|This is a personal message from Mari Kuraishi, President and Co-Founder of GlobalGiving. Mari, a Japanese national, is preparing to visit Japan following the one-year anniversary of the March 11 earthquake and tsunami.|
As you may have realized, this Sunday marks the 1-year anniversary of the Great Tohoku/Kanto Earthquake and Tsunami in Japan. For the last several weeks, Britt, Kumiko, and I have been planning a trip to Japan to visit our project partners in the Tohoku area. Planning for the trip has made us all realize just how much has been accomplished with the recovery efforts in the past year, but also how much remains to be done.
As we planned the logistics of our trip, I blithely expected we would be able to get to most places by train, because that's usually a pretty good assumption to make in Japan. But not this time. I assumed that hotels, restaurants, and other services would be operating anywhere we planned to be – but that’s not the case. It took many phone calls to uncover the fact that some trains still aren't even operating and many business are still closed in the Tohuku area, and that's when it hit home for me.
A year feels like a long time when you think of all the things accomplished since the disaster. But a year is not enough for many individual businesses to be rebuilt, for people's lives to be brought back to normal, or even for all the plants to grow back.
I'll be going back to Japan in two weeks, both to visit my home and to thank all the amazing Japanese leaders who are still hard at work putting their communities and their country back together again.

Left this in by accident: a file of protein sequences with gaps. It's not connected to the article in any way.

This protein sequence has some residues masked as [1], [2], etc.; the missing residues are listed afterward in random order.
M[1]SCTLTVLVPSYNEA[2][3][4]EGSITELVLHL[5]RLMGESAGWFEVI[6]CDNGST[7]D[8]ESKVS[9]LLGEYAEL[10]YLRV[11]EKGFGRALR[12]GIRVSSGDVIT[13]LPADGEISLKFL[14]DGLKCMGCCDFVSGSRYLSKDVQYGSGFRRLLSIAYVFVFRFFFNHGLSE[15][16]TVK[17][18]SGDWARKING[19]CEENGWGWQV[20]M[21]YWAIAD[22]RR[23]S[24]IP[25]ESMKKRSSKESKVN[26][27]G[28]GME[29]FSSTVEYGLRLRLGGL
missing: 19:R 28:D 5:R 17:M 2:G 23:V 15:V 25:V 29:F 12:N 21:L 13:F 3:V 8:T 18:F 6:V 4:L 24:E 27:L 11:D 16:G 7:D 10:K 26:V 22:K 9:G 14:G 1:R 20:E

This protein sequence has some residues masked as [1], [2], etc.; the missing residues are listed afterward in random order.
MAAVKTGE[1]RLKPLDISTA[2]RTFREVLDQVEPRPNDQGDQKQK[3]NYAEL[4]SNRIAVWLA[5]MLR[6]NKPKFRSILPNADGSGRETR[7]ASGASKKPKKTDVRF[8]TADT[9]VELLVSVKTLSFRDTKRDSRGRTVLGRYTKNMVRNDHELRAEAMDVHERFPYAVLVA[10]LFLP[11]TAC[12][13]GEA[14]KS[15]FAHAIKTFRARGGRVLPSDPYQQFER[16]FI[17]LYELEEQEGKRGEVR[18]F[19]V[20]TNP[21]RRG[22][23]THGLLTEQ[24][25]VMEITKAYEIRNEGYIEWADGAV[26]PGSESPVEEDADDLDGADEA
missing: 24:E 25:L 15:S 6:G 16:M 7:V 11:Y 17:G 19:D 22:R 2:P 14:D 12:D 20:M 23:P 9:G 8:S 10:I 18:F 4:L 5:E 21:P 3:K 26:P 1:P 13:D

I’ll be meeting with people like Hatakeyama-san, a fisherman in Kesennuma who used GlobalGiving donations to buy ropes and build rafts to start oyster farming in his area. I'll be speaking with Japanese women from the civil sector about what it means to be Japanese, a woman, and a leader at this make-or-break time in the course of Japanese history. I'll be visiting my family, including my 93-year-old grandmother, who besides the last disaster, lived through the great Kanto earthquake, World War II, and the incredible post-war recovery.
Finally, I’ll be seeing the cherry blossoms – symbols of hope and renewal – as they bloom again in Japan one year after the devastation.
There’s still a long road ahead for Japan, but we thank you for standing with the Japanese people in hope for renewal and recovery. As I meet face-to-face with the people affected by the earthquake, I would be humbled to hand-deliver your messages of support.
Will you please share a message of encouragement that I can deliver on your behalf? What questions would you like me to ask of the people who I meet? Please share your messages and questions on our Facebook post and watch our Japan Relief Fund page for updates.
President and Co-Founder
p.s. if you’d like to help other people like Hatakeyama-san restore their livelihoods, we are still disbursing new donations to local partners. Click on the following links to learn more about our approach to disaster relief, find out more about how donations have been used, or give toward rebuilding efforts.